Becky and her husband Dominic have five children and are foster parents. When their hearts were burdened by the enormity of needs in the foster care system, they desired to be a voice for the fatherless. As an Advocate, Becky has a front row seat in watching the Body of Christ use their gifts and talents to share the love of Jesus with the foster care community.

“We truly believe the Lord is going to use The Forgotten Initiative to make His name and love known to those in the foster care system in Bakersfield and across the United States.”

Monday, August 26, 2013

Make a Difference Monday: Welcome Home Baskets

So often teens age out of foster care with no family to help them transition, no one to help guide them with job coaching or how to apply to colleges, and no one to help them get their apartment ready to live in.  With Welcome Home Baskets the Body of Christ can rise up, support young adults and prepare them for a life of success.  

"We’ve had amazing volunteers rise up and put together a Welcome Home Basket for a teen in foster care going away to college. A huge thank you to the Body of Christ for rising up and serving this young woman in a time of transition!" - TFI Elgin, IL 

Wednesday, August 21, 2013

Advocate Wednesdays: Human Trafficking and Foster Care

This is a heavy post. I apologize, but it is things we need to know to protect our children.
The back story:
My husband I first heard about human trafficking while watching a video by Sara Groves in which she introduced us to Gary Haugen…CEO and President of International Justice Mission.

This led us to the book, Terrify No More by Gary Haugen.

And our worlds were rocked.  This was back in 2008 and we could not believe that these things were happening in such immense ways and huge numbers. 
We could not understand why this was not on the news and in the papers. We tried to talk to friends about it. Some listened. Others closed their ears.
We began a training session with IJM to become justice advocates with them with the purpose to educate and mobilize our local community and have been doing so since then. (albeit sometimes it has been slow going…but lately the church community has become alive and active fighting this! Praying that it continues!)
What exactly is human trafficking?
Human trafficking is the buying and selling of men, women and children within countries and across borders for the purpose of sexual exploitation and forced labor.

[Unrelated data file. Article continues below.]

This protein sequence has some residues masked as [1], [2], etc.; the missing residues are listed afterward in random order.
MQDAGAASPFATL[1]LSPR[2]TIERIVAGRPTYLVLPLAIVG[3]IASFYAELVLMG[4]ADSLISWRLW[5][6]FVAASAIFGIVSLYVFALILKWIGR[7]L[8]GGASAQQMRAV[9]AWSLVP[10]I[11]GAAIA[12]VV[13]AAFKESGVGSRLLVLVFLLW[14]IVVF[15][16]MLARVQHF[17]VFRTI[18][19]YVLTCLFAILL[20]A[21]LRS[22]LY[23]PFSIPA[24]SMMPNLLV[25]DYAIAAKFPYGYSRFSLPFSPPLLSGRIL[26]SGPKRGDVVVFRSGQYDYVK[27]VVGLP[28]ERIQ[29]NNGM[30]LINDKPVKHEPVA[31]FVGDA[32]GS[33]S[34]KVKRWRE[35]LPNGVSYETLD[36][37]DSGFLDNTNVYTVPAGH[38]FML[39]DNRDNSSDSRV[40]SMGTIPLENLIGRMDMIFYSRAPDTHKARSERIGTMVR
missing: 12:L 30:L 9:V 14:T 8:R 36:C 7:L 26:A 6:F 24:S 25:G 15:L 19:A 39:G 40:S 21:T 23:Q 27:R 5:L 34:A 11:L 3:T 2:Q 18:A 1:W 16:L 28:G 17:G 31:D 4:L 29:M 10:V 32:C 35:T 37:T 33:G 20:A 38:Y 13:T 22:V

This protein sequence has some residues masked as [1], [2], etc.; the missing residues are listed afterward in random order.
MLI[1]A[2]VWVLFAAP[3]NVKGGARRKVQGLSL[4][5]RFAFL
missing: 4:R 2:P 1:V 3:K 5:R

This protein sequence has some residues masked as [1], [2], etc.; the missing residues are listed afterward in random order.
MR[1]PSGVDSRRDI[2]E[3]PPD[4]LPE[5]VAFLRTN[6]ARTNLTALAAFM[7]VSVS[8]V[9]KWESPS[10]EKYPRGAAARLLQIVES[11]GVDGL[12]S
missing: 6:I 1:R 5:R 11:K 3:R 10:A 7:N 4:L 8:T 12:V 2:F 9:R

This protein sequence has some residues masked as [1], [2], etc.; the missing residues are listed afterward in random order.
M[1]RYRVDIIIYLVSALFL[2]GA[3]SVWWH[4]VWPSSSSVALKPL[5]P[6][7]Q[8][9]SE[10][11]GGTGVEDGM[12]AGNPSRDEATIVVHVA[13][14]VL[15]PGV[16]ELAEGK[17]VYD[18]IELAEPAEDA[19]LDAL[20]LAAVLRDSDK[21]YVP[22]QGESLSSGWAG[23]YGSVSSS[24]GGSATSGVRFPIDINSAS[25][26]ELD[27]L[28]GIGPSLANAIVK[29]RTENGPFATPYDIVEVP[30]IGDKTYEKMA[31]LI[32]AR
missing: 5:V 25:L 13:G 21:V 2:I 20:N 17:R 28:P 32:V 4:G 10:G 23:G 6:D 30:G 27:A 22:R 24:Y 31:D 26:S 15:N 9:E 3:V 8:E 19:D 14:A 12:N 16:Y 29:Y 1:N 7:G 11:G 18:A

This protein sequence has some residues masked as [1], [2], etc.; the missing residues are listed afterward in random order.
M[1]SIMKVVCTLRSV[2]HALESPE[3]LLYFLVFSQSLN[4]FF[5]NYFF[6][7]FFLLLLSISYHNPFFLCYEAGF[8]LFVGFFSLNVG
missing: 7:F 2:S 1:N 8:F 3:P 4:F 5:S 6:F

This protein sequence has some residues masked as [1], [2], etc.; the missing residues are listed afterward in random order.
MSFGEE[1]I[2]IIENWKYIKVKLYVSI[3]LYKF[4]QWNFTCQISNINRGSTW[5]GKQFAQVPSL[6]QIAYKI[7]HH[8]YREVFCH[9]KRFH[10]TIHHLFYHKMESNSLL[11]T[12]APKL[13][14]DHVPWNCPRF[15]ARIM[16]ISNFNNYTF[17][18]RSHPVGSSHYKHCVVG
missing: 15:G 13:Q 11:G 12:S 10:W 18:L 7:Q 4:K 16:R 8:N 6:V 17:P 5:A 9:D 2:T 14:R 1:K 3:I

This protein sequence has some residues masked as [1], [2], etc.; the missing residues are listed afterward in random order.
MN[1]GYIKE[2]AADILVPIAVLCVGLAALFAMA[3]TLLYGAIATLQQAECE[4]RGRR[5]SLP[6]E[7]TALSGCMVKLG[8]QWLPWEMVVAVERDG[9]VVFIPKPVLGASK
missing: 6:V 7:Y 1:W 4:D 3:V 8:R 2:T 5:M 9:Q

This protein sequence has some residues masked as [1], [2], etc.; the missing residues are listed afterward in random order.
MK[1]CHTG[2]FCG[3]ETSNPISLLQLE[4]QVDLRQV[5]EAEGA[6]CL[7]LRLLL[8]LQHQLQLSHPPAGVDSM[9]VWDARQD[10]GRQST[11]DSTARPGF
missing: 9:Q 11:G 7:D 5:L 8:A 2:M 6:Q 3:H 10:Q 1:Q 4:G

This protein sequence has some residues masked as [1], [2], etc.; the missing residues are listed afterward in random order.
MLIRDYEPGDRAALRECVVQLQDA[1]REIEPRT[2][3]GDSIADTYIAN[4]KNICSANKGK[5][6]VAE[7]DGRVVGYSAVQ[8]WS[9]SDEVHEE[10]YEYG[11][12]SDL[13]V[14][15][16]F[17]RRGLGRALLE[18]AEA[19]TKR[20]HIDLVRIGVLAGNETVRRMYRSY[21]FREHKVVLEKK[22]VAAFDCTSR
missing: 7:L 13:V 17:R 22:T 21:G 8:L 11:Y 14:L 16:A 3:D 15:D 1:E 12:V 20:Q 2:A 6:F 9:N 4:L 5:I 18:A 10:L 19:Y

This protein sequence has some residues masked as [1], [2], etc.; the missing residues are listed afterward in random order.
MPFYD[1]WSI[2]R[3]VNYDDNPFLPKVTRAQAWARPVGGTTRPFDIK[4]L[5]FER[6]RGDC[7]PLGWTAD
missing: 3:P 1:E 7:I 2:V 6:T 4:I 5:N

The United Nations defines the process of human trafficking as “the recruitment, transportation, transfer, harboring or receipt of persons, by means of the threat or use of force or other forms of coercion, of abduction, of fraud, of deception, of the abuse of power or of a position of vulnerability or of the giving or receiving of payments or benefits to achieve the consent of a person having control over another person, for the purpose of exploitation.”
Fast forward to just a couple weeks ago when this hit the news feed:
“The FBI has rescued 105 child sex-trafficking victims, FBI Assistant Director Ronald Hosko announced Monday.
The youngest of the rescued children was 9 years old, according to Reuters.
One underage victim told officials she became involved with prostitution when she was 11, according to CNN.
"Many times the children that are taken in in these types of criminal activities are children that are disaffected, they are from broken homes, they may be on the street themselves," FBI Acting Executive Assistant Director Kevin Perkins said, according to the network. "They are really looking for a meal, they are looking for shelter, they are looking for someone to take care of them."
Another victim, identified as "Alex," told interviewers she became a prostitute at the age of 16, when she felt she had no other options to feed and clothe herself.”

and then this followed:
“The raids, carried out by nearly 4,000 local, state and federal officers, brought renewed attention to the vulnerabilities of foster children, who are disproportionately targeted and recruited by child sex traffickers, sometimes right out of the foster care system.
According to the National Center for Missing and Exploited Children, the information clearinghouse that tracks missing child reports in the United States, 60% of runaways who are victims of sex trafficking had been in the custody of social services or in foster care.
The center assisted the FBI in the weekend raids, part of the agencies' Innocence Lost Initiative that the FBI says has rescued more than 2,700 sexually exploited children since 2003.
"We are finding a very disturbing trend," John Ryan, the center's chief executive, said at a news conference at FBI headquarters. "They leave foster care and they literally fall off the radar. That's something that needs to be addressed."
The circumstances that put minors into foster care are often what make them especially vulnerable to sex trafficking, said Staca Shehan, director of the center's case analysis division”

This horrified me. In the last 4 or 5 years I had never heard of the connection between foster care and trafficking. According to the above article..60% of runaway victims of sex trafficking had been in custody of social services or foster care. That statistic is huge.
Children are falling through the cracks.
What is the answer?
It is very a multi-faceted approach that involves education, changing laws, arrest and prosecution of perpetrators and help for victims.  We each should playing our part.
The first step is Education.